To understand how critical geometry is in compression, we constructed a very simple model of a beam and evaluated it in both column strength (straight compression) and in bending (combination tension and compression). For the large open section (t = 2.0 mm, b = 6.0 in.) t/b = .013. This section would be good for about 180 MPa compressive stress before buckling. Now if we take that same over-all section size and split it in two (assume 2 hydroform tubes side by side) we have in essence increased the t/b ratio by a factor of 2 to t/b = .026 (assuming a gage of 2.0 mm). This would give you an allowable buckling stress of 650 MPa. This is 3.6 times higher than the base structure. Now what can be done is down gaging to get equivalent performance between the two sections. Down gaging to 1.4 mm ended up giving equivalent performance but provided a weight reduction of approximately 15%. This shows how improving the section geometry can allow for weight reduction.
Results (designs with similar performance):
Certainly one can reference the Critical Buckling chart
and read off a certain t/b ratio to determine if a structure is geometry-limited. Real-world examples cannot be categorized this easily. As can be seen from the surfaces there are holes, formations etc. which complicate the choice of a simple t/b ratio. Vari-Form has done extensive CAE analysis on both production intent sheet metal and hydroform structures.
Shown here are the results of a roof crush was performed on a structure and iterated for three material grades. Once the material strength approaches 1000 MPa (tensile strength) on the roof rail reinforcement, there is little performance difference in roof crush if the material properties are upgraded to UHSS grades. Yet, if you reduce the material strength, you see a proportional drop in load carrying capability that is directly proportional to the drop in yield strength.
So if you go back to the Critical Buckling stress curve, we believe that most of the structure is going to act in the t/b range of ≤.025. At this point, material > DP 980 strength is not fully utilized because the structure buckles before the full yield strength is reached.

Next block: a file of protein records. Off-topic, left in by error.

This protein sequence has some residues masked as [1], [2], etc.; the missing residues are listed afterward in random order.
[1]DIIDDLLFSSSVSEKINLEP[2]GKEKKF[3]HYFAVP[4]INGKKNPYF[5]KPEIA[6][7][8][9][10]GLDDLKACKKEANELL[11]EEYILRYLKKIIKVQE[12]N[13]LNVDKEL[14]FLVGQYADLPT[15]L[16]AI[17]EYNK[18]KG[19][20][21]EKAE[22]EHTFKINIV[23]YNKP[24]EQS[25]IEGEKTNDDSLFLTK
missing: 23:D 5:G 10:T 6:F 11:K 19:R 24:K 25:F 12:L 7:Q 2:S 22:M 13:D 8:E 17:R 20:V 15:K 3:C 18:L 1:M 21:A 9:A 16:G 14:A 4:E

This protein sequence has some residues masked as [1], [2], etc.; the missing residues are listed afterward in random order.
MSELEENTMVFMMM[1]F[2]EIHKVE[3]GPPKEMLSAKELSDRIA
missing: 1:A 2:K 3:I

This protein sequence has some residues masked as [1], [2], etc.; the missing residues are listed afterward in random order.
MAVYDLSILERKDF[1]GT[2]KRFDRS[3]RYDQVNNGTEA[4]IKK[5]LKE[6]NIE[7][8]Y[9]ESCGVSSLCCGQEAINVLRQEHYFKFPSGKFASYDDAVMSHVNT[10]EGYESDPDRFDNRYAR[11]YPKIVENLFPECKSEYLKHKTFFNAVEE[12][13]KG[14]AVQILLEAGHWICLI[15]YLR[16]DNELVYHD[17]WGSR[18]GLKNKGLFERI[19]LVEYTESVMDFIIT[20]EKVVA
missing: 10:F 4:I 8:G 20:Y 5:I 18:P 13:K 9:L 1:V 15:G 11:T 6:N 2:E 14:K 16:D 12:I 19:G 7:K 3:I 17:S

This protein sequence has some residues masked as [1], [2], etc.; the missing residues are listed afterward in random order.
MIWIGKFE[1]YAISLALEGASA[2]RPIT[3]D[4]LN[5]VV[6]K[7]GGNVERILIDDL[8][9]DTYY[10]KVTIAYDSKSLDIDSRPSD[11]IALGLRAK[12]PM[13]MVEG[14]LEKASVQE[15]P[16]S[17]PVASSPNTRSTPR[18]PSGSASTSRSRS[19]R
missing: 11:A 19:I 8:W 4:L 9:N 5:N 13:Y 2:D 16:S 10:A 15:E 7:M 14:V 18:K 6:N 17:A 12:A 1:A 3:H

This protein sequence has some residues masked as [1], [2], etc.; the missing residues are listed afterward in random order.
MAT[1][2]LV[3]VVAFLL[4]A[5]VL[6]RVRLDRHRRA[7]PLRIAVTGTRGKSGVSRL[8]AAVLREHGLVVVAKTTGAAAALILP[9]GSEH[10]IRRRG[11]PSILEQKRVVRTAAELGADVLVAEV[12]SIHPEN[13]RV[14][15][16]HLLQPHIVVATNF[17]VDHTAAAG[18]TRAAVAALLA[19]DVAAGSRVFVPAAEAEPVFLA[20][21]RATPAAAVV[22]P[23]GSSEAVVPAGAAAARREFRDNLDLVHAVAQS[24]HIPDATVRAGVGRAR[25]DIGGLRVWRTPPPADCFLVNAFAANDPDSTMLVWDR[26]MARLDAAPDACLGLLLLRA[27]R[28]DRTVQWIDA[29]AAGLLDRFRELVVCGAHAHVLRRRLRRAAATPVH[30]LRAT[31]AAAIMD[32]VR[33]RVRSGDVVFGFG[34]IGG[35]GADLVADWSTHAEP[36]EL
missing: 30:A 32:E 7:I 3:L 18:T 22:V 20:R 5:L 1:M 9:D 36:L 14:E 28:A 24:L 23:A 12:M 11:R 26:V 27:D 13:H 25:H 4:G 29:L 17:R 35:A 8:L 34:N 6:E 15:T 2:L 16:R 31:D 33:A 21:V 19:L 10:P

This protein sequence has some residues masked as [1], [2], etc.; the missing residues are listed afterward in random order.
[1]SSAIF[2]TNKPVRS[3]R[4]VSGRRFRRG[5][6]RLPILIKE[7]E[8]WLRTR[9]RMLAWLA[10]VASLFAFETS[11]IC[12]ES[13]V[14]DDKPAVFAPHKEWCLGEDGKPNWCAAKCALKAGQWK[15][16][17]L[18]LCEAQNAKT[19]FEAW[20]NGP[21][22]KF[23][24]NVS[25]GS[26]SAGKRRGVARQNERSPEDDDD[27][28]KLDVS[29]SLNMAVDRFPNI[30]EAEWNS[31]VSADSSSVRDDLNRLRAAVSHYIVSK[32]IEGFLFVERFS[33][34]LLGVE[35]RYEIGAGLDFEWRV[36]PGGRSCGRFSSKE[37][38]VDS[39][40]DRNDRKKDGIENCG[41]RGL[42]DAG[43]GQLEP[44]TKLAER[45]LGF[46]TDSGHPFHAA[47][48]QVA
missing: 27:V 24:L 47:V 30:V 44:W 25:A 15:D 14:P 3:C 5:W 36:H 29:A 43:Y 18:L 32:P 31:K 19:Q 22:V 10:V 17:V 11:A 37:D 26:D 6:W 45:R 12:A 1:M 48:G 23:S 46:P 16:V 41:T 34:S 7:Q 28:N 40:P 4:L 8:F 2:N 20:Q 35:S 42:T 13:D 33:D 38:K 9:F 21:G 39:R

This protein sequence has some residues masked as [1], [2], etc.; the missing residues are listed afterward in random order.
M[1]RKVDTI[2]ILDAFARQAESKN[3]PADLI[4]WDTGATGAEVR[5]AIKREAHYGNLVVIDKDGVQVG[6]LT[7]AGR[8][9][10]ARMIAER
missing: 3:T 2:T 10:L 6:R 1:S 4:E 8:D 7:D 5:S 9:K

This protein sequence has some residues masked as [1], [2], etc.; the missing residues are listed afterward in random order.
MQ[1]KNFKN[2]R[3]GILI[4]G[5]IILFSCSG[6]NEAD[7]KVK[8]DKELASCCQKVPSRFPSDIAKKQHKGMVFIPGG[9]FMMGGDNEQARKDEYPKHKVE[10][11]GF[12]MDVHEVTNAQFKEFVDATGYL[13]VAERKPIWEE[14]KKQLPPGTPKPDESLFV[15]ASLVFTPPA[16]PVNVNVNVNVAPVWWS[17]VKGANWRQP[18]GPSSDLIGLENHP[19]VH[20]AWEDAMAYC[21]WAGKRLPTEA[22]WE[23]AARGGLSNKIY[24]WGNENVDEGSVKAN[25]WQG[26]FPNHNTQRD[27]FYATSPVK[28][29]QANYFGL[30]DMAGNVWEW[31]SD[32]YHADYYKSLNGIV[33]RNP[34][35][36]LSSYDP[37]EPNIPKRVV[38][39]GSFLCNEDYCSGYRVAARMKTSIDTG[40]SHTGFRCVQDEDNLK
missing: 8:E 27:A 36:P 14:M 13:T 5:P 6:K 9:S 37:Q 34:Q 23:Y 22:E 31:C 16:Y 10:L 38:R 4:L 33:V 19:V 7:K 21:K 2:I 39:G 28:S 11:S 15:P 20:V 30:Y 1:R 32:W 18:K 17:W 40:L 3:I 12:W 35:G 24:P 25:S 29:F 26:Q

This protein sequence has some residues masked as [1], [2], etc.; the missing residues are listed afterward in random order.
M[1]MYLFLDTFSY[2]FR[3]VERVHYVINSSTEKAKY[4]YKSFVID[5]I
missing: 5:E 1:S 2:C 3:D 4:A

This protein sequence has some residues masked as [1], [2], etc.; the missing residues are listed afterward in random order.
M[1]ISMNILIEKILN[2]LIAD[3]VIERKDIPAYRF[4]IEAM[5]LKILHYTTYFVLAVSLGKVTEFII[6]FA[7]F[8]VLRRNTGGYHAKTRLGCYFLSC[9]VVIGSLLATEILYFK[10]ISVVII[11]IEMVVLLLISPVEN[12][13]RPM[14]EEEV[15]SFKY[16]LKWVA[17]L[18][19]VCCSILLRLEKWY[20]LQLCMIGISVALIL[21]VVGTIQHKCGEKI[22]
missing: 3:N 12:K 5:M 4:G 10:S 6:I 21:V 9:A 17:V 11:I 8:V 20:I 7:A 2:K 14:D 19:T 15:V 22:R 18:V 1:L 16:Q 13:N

Our experience over many similar roof studies show that materials beyond 1000MPa provide little roof crush improvements unless the geometry supports it.
While boron has good formability on its side, much of the potential strength of the material is never utilized. BIW engineers are well advised to explore technologies that allow geometric optimization and more material flexibility. That is why hydroformed tube structures are an excellent choice to maintain performance and be competitive in weight.
At EuroCarBody 2014 in Germany, Mazda presented similar findings:
Mazda demonstrates that, as thickness decreases in a structure, the actual percentage of “useable” yield strength decreases. Another way to look at it is if you increase the yield strength of the material by 2x, don’t expect to get a 2x gain in load carrying capability.
If you go back to our roof crush analysis (Figure 7), this is exactly what you see. Ford released similar findings at the 2011 Great Designs in Steel Conference in Michigan.
So do these analytical studies translate into real world vehicles? The answer is yes. Again we take a look at some information from a previous Ford presentation on the Fusion/Mondeo. The hydroform B-pillar and its components improves upon hot-stamped boron designs.
Stiffness is important when evaluating things like NVH. In Ford’s case, the tubular design is not as stiff. However, for A and B-pillars, the load carrying capability is more important. Roof crush, pole impact and side impact are the loads that these structures are designed to manage efficiently. This change from tailor welded boron stampings to hydroform tubes resulted in a mass savings of 4 kg per vehicle. Ford also commented on significant cost savings with using the hydroform tubes, but did not quantify those results.
As we showed in HIBS I, weight reduction could be achieved in the body side structure by going to hydroform tubes that create compact sections that are not geometry-limited. This was validated by creating simple beam models for compact sections. HIBS II showed that there was more weight that could be taken out of the structure by exploiting the latest material grades, but not nearly what the initial change to a compact hydroform tube provided. In HIBS III, we talk about the theory behind the efficiency of the hydroform tubes, and use OEM data to justify these claims.
As can be seen from this paper and the ones before it, there are real opportunities to reduce the mass of a vehicle by creating better compression dominated structures. Ever higher material strength is only valuable if the geometry of the section can support it. Hydroform tubes are a good way to execute this geometry and can be readily integrated into the vehicle.